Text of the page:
“I bought a ticket to the world, but now I’ve come back again. Why do I find it hard to write the next line? Oh, I want the truth to be said.” – Spandau Ballet
Metal detecting is a very tough and complex hobby. We as detectorists are salvaging historical artifacts. As historians we are trying to piece together evidence to support our research. In detecting, there is no room for subjective analysis or opinions. So I check myself on any question I ask or am asked with one simple answer. This simple truth is the cold, hard answer to all of these questions and others.
Question: Who is the best detectorist? John or Bill?
Answer: The Relics Never Lie. Doesn’t matter if John detects 40 hours a week and Bill detects 1 hour a week. If John recovers the most significant coins or relics, than he is better. Doesn’t matter if Bill has 50 years of detecting experience and John is a newbie. If John is currently recovering the most significant finds, he is currently the most effective, best detectorist between the two.
Maybe Bill is just lucky. John has a better detector. But John detects more than Bill. Bill has the hookup for better permission. Everybody knows John is the better detectorist. Bill is in a slump right now. But Bill has a better history. You and I can make various perfect arguments, but I believe none of this matters. Either you are currently rescuing the key relics from the ground, or you are not. The Relics Never Lie.
Question: What are the best settings for my metal detector?
Answer: The Relics Never Lie.
I maintain that there are no single set of magical settings for a given detector, and therefore I adjust out in the field based on the nature of site and conditions – density and depth of remaining targets, iron, trash, etc. I have a good idea of what the best general settings are for a variety of detectors. With that said, if you are finding good stuff with your settings, then don’t listen to me. Perhaps there is room for improvement. Perhaps not. The Relics Never Lie.
Question: Is this the location of the Smithington house?
Answer: (Wait for it) THE RELICS NEVER LIE. When we research and determine a great place to hunt where the structure or site no longer exists, the best way to know for sure is to detect the ground in the area until you find evidence that states you are in the right place.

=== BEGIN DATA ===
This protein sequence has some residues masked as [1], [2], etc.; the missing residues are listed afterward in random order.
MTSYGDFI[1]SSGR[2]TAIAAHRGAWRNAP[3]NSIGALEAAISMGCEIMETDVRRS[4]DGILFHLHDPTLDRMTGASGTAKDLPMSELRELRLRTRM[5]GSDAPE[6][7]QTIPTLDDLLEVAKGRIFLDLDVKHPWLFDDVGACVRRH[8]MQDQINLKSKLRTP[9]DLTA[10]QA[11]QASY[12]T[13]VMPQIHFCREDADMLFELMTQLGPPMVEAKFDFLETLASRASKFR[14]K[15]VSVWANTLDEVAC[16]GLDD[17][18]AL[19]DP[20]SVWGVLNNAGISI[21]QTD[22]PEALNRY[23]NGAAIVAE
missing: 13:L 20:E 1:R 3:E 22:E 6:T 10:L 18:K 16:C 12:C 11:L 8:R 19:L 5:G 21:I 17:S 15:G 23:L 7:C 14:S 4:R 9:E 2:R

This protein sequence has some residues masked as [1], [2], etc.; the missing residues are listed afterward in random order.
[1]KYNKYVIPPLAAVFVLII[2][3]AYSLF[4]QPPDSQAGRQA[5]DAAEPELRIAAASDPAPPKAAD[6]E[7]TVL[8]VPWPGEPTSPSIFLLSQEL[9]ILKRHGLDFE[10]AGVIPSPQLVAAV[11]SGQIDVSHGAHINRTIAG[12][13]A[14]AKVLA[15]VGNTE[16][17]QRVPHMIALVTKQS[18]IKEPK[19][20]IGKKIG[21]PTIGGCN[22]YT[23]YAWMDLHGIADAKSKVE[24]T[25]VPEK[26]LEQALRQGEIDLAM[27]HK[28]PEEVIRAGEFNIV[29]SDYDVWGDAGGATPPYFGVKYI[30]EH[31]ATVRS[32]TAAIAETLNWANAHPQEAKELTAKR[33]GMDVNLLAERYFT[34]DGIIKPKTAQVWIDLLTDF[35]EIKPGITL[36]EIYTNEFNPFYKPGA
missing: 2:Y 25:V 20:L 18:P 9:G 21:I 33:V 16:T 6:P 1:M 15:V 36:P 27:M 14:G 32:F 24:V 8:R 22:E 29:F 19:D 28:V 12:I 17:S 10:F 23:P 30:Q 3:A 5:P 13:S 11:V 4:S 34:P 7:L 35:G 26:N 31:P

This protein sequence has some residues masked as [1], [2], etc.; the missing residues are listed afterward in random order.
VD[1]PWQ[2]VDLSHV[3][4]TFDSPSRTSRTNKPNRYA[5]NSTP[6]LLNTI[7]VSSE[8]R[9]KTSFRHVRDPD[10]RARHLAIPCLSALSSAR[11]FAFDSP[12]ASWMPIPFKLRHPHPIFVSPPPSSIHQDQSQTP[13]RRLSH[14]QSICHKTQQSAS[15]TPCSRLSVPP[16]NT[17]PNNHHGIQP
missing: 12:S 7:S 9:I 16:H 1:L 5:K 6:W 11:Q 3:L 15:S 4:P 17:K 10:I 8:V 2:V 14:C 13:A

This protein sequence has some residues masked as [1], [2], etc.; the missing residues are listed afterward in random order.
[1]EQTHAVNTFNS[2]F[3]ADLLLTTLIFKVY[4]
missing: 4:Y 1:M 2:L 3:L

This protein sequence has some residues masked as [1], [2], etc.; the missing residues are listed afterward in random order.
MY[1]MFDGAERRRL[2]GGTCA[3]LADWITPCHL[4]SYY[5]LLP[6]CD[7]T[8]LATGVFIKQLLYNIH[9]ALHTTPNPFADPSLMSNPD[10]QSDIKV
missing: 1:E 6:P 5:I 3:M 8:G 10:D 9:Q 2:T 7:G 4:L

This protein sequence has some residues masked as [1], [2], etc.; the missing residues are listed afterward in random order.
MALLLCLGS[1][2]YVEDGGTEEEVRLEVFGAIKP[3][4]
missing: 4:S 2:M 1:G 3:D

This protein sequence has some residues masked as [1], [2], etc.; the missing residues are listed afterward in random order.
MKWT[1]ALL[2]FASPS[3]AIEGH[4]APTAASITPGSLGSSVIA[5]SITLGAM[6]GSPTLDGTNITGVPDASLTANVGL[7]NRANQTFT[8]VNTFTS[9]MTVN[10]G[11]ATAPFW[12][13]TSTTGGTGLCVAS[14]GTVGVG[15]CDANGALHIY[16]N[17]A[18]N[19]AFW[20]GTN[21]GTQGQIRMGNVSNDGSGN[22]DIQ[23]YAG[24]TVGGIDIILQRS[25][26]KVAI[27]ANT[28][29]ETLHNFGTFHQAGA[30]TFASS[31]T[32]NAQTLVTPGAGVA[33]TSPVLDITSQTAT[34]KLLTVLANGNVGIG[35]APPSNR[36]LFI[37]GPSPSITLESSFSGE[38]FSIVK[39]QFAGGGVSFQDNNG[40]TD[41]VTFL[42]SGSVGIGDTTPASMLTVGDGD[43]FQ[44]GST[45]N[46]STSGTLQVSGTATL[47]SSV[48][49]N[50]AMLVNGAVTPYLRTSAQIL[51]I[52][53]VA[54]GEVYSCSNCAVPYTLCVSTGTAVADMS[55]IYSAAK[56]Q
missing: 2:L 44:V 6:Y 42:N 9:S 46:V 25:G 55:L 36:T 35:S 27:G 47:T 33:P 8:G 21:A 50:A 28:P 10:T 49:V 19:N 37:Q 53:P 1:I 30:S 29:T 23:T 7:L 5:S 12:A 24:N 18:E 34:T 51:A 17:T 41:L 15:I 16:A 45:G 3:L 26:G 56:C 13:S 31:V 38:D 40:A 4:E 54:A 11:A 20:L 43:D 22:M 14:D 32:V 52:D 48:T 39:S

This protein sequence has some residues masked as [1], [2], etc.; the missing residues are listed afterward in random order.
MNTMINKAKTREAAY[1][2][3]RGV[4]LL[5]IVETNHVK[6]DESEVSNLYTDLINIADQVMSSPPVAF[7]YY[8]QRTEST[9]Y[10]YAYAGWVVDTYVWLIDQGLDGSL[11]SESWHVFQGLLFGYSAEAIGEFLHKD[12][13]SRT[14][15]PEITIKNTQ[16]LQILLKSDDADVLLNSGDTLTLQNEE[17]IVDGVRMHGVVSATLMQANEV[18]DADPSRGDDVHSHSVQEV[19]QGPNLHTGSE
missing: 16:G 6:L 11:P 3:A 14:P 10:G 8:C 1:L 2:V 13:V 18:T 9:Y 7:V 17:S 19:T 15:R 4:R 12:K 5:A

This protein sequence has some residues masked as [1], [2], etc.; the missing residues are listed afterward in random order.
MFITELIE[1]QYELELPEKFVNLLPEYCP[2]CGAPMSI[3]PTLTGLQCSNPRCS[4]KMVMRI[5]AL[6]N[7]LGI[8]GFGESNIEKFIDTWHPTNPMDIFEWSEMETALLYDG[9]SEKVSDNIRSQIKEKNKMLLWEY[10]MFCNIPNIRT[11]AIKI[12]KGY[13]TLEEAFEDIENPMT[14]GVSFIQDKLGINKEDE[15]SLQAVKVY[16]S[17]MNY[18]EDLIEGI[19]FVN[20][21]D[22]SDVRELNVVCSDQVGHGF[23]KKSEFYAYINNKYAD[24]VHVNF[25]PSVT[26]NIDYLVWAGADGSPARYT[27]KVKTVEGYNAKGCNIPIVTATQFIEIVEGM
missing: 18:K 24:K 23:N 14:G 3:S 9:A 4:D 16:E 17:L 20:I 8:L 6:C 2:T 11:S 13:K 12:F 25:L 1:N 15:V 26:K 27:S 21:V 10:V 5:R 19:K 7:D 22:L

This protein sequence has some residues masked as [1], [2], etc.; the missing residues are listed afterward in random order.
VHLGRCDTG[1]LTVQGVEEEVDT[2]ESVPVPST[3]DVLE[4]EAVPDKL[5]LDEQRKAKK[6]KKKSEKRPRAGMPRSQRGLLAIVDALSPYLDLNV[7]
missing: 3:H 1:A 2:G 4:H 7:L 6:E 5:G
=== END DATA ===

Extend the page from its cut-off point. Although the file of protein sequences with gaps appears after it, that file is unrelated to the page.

There is a famous historical home in the Nashville area that most everyone thinks is in a certain place due to maps and other records. The location is close, but I’ve learned otherwise. I know where the well and the nail bed of the structure are because I’ve detected them and found suitable evidence. The Relics Never Lie.
Question: How can I become a better detectorist?
Answer: The Relics Never Lie. What are you currently not finding? If all the relics (and coins) you dig are six inches or less, then you need to work on depth. If you are not digging great relics out of iron and trash, then you should work on that in the test garden. If you are not finding any or enough relics or coins, or the finds are not quality, then perhaps you need to work on research and permission. Let us let the nature of our finds dictate what we need to work on.
Question: Do I need a new metal detector?
Answer: The Relics Never Lie.
I use a Minelab e-Trac and a Fisher F75. I’ll be honest and say I’d like an XP Deus right now. It is the sexiest thing out there IMO. Light as a feather. Wireless. Deep. Killer performance in trash. Everybody is getting them. I wish I could buy one in candy apple red with some kind of hood ornament on it.
The cold, hard truth is, however, is that I am killing it right now with my existing detectors. In the first six weeks of the year I have found a Civil War Martingale, an 1842 half dime in VF+ condition, a pocket spill of 4 Barbers and and Indian Cent, and a boatload of other stuff. The inconvenient truth is that it is not in my best interest right now to start using a different detector. I’d like to say I would find more stuff with it but I know better. The learning curve alone could set me back. So I’ve forced myself to hold off on the purchase because I really believe that, in spite of my own wishes and opinions, the relics never lie.
I’m sure there are exceptions to every rule, and you can’t go around blindly saying “The Relics Never Lie” to everyone. But when you are confronted with a research, equipment, or other metal detecting related question, I find this is a great place to start. Most often no matter how much I try to get away from it, if I’m honest with myself, in the end I realize that maybe the relics actually don’t ever lie. Best of luck on your next hunt.
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